Rhode Island’s Magaziner’s provision sought to address vulnerabilities revealed after cyber attacks on some of the nation’s largest airports. In 2022, over a dozen airport websites were targeted in a series of distributed denial-of-service attacks by a Russian-affiliated hacking group.

“The most fundamental role of our government is to keep Americans safe, and that’s exactly what this provision does – protecting travelers from cyber attacks by criminals, terrorists, rogue states and other bad actors,” said Magaziner, ranking member of the Homeland Security Subcommittee on Counterterrorism, in a statement from his office while he is on paternity leave. “I’m pleased that this crucial and potentially life-saving provision was included in the final version of the FAA bill, and I will continue working to secure our homeland and protect our national security.”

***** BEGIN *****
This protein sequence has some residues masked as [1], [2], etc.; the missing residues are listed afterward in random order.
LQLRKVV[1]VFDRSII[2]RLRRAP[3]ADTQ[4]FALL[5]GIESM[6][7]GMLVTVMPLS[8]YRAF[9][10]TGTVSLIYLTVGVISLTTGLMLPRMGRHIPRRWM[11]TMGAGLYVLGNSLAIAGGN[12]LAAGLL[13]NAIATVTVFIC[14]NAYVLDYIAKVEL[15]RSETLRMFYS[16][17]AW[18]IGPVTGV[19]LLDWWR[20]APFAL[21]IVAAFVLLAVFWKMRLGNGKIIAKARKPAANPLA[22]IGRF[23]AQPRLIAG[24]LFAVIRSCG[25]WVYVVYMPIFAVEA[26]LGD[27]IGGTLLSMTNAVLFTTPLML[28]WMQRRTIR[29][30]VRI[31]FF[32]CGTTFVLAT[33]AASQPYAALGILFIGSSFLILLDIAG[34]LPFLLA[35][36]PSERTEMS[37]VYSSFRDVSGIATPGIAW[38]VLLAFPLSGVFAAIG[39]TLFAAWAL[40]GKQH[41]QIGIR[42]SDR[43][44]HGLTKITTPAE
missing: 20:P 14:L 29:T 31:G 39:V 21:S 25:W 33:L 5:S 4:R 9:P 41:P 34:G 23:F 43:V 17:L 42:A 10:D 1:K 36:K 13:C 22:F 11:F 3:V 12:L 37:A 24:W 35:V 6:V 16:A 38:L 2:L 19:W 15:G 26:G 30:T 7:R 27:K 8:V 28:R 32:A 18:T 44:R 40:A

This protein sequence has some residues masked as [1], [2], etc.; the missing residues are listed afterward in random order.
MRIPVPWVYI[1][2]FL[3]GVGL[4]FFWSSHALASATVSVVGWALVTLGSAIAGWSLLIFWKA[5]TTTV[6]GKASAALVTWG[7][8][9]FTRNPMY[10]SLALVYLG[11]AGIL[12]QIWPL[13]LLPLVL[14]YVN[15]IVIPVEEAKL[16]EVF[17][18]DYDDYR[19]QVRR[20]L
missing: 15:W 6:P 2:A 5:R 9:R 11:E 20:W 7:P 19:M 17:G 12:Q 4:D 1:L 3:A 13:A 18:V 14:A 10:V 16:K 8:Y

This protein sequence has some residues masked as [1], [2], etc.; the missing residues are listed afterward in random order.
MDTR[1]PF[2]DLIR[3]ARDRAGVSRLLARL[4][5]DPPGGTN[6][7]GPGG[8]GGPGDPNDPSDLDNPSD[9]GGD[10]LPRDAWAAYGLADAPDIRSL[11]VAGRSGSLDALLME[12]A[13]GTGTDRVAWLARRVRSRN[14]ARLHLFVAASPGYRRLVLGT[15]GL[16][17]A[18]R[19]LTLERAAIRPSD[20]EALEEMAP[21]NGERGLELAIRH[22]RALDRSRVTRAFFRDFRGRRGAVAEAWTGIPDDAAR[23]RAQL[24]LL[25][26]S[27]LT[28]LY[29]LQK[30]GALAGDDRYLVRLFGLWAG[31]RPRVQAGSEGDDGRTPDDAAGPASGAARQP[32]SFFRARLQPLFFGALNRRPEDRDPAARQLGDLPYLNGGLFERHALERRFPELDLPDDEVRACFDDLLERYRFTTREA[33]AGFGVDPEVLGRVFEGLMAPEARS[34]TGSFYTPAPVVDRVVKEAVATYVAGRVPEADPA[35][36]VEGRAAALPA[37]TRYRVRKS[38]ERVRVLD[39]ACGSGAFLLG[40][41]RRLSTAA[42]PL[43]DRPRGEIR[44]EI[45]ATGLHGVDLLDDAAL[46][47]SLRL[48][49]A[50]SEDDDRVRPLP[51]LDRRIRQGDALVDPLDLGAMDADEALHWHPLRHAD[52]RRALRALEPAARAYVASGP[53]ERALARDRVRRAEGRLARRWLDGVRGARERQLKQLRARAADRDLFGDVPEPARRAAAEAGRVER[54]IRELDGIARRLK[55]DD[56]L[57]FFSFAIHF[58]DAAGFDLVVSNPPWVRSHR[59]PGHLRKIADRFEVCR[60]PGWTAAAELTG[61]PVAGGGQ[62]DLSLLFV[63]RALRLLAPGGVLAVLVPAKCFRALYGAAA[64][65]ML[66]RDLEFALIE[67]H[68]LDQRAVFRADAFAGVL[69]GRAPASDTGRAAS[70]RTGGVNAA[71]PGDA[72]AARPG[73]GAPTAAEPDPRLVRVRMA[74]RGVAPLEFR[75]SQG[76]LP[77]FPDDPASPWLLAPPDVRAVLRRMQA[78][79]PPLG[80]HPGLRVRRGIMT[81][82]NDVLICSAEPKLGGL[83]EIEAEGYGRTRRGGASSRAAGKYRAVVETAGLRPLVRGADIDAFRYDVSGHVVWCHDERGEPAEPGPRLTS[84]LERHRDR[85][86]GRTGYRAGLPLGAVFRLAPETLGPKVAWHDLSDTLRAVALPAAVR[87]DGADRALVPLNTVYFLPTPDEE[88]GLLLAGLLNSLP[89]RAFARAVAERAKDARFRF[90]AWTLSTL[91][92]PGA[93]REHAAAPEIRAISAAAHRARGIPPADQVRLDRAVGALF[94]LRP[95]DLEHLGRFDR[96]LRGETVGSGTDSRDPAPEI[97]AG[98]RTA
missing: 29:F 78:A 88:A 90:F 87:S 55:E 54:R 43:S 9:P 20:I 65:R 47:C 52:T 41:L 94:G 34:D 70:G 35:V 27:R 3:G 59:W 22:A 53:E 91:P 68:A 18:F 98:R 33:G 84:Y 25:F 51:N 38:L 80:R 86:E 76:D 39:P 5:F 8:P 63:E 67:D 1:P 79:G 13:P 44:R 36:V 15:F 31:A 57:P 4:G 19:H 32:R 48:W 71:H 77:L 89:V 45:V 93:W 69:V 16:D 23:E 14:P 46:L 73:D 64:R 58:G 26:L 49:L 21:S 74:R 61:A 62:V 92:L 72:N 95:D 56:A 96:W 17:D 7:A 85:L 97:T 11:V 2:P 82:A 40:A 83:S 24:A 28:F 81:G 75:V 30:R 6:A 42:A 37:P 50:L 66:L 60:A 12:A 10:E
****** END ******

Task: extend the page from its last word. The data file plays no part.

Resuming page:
DCA flights

Six no votes in the House came from members from Virginia who opposed a provision adding flights to Washington National, also called DCA.

The state’s congressional delegation, along with Maryland’s U.S. senators, has said the airport already strains to safely handle the traffic it currently operates. Adding flights will only worsen the safety environment, they said.

“I’m deeply concerned about the provisions that would aggravate dangerous conditions at National Airport,” Beyer said Tuesday. “I cannot support a bill that hurts my constituents, disrespects all the elected leaders from Virginia, Maryland and D.C., and directly harms our airport and the passengers who use it.”